I'm leading with David and Goliath and thinking about the question, what does it mean to have strength, where does strength come from?

  11. There's an article in a recent New Yorker that talks about the David/Goliath "phenomenon" aka the full-court press against a superior force. Lots of preachable lessons about how we deal with the things that scare us, like conflict, antagonism, hostility. This week' sermon may also lean on Ed Friedman (may he rest in peace) and his book "A Failure of Nerve".
    The moral is, don't fight the big guy by the big guy's rules.

  12. Well, nobody showed up for text study today - I think the summer laid back vibe has hit - and so no great thoughts were shared today. I'm starting a series on faith practices, and the one for this Sunday is Encouragement & Christian Relationships. How we all can be supported and lifted by God through our brothers and sisters in faith (and how we do the supporting). I think Jesus in the boat will speak well to this. AT least I'm optimistic at this point, early in the week! (We'll see if desperation and despair hit later)

  13. Sue, courage to trust IS foolish- to the world.

  14. Hmm. David and Goliath. Father's Day and the book I'm reading, "Why Men Hate Going to Church" by David Murrow. Can I put these together with some help of the HS?

  15. I'm going with David and Goliath. Saul's need to control the battle - here, use my armor - even after David has made it clear that God is all the armor he needs, is a telling point for *my* life so I'm guessing there are others who know what that's like, too. And I do think the disciples' reaction to Jesus' napping is in the same vein. It sounds, then, as if several of us are on the same track this week. And this is more than a little comforting.
    Julie, it seems to me my denomination has been sitting on that cusp for years now. Your question is a good one. Why are we afraid to trust God and get off the fence?

  16. Crimson Rambler,
    Please tell us which issue of the New Yorker. I'm also going w/ David & Goliath. Thanks.

  17. Thanks for all your thoughts - which helped me get started when I was feeling very blank!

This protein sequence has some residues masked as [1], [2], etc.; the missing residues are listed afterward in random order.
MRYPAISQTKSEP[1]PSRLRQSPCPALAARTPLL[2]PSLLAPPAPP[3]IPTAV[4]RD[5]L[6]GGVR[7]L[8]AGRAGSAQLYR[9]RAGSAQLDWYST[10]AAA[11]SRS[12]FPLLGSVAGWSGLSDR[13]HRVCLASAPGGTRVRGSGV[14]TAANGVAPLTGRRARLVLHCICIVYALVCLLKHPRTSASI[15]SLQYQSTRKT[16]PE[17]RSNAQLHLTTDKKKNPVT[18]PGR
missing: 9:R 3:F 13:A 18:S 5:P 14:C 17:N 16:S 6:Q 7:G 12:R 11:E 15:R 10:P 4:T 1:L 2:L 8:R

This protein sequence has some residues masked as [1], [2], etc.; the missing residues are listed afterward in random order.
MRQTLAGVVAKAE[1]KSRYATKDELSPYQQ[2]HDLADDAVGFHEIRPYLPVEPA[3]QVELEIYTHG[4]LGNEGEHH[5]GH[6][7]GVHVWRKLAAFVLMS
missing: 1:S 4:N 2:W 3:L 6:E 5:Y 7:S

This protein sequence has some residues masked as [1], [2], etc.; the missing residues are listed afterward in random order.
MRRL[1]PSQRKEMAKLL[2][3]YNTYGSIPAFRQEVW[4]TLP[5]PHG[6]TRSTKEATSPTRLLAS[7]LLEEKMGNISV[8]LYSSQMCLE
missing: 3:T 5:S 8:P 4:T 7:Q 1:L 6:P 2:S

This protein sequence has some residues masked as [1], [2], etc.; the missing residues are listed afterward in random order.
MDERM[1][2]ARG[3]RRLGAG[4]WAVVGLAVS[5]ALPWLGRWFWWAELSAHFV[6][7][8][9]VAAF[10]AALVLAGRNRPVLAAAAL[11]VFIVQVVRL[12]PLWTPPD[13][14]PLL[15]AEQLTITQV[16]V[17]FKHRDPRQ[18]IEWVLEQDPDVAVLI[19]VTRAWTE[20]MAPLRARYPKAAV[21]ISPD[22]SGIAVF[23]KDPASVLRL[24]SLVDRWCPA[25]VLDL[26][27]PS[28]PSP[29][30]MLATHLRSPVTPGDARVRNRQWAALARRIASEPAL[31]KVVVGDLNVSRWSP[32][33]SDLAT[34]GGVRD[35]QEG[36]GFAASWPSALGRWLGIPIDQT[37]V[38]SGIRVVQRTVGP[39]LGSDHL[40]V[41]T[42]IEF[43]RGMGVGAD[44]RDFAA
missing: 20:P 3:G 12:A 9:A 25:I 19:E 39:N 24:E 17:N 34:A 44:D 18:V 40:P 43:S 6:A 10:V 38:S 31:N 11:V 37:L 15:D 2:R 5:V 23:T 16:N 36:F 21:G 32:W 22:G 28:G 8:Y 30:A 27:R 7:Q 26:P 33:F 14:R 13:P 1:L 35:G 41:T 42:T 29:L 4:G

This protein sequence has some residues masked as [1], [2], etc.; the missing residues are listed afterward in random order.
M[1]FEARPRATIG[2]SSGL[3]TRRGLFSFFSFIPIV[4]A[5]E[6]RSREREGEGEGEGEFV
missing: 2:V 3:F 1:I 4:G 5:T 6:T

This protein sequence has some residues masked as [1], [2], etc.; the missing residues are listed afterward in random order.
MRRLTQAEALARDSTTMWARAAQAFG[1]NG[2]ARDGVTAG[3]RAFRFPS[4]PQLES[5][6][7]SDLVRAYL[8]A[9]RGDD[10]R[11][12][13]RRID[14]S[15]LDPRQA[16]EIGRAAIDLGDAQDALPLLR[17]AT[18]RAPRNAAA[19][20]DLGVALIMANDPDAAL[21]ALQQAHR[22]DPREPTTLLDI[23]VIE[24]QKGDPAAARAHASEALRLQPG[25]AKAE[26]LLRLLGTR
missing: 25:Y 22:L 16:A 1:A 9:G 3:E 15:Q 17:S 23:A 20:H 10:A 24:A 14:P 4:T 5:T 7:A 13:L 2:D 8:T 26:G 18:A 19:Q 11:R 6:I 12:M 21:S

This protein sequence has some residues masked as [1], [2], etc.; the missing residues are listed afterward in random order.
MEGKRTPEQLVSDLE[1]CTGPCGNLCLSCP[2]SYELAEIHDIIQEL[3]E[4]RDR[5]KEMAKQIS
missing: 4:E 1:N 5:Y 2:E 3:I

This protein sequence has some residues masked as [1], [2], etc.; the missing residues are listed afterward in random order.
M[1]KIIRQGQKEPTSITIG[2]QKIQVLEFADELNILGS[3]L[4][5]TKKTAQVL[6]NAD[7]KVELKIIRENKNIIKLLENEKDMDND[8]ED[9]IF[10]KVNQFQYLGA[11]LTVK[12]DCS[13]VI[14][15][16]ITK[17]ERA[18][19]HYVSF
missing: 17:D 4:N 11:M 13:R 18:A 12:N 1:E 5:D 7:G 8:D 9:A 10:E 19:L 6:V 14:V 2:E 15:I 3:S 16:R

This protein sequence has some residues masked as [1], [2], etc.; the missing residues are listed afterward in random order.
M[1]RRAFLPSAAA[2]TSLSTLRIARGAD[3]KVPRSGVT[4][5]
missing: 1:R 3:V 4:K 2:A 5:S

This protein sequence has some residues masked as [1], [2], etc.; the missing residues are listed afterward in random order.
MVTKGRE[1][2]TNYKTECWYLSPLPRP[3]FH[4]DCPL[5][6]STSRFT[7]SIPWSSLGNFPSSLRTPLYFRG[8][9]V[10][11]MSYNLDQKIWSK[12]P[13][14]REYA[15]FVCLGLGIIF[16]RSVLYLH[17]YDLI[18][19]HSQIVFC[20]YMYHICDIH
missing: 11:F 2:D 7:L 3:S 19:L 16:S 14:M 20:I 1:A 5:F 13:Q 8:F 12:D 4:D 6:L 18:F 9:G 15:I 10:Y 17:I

Here in the UK it is father's day: my thinking at the moment is 'what sort of father is God?'.
    Not the sort that wraps us in cotton wool and keep us safe, it seems. Poor Job (if you're reading that strand) - in response to all his suffering God's answer is 'where were you when I made the hippopotamus?'.
    This is NOT an adequate answer!!
    We want to shout (with Jesus' disciples) 'don't you CARE?'.

    But Jesus shows us that he does care, that he is Lord, that the Father's love never leaves us, however bad it gets. In the end we are saved - but not in our way & our timescale, but in a more profound way, rooted in the foundations of time.

    I think this is brain-numbing but important to think about - I hope I find time to do it justice...

  18. Wow, I'm loving these ideas and wishing I might have gone with D and G, but I'm totally into Job this time around. Maybe another summer I'll do The David Chronicles, but this year I'm feeling led in another direction.

    So, weaving it with the gospels, something abou the seeming chaos actually being the firm foundation is where I'm starting.

    Ooo! Oooo! I really liked Why Men Hate Going to Church. Has that ever been a book club book?

  19. take away the interrogatives in the Job reading. It becomes a humanized tale of creation...a broader perspective than Job's. Humans have spent all our history trying to answer the questions God poses. That quest is why, "Some went down to the sea in ships, plying their trade in deep waters. They beheld the works of the Lord, God's wonderful works in the deep."(psalm107:23-24)
    and if those verses sound familiar, and if you're more recently scarred by Melville and the Whale than I am...please send me a literary concordance of that phrase (down to the sea in ships).

    Chapt 14, about Nantucketeers...but there's more music and power in that drive than I'm reading even in that example of courage beyond catastrophic loss (of a child to the the case of the chapter). I'll just stagger and reel like a drunkard and all my skill will be of no avail (107:27)...

    dramamine anyone?

  20. Anybody going with the epistle? I'm thinking there's got to be a sermon in "we urge you also not to accept the grace of god in vain", and the passage ending with "open wide your hearts." I'm thinking not accepting the grace of god in vain means "DO SOMETHING WITH IT." Why do we think that God is the only one who's capable of extending grace?

  21. Miscott, I'm going with the epistle and glad to see someone else is, too. I'm taken by the first 2 verses and think they are key. I think I'll focus on kairos and am doing a little more research because the second use of "acceptable" in the Greek is a little different than the first time it's used. So, lots of theory but no practicality in my head yet.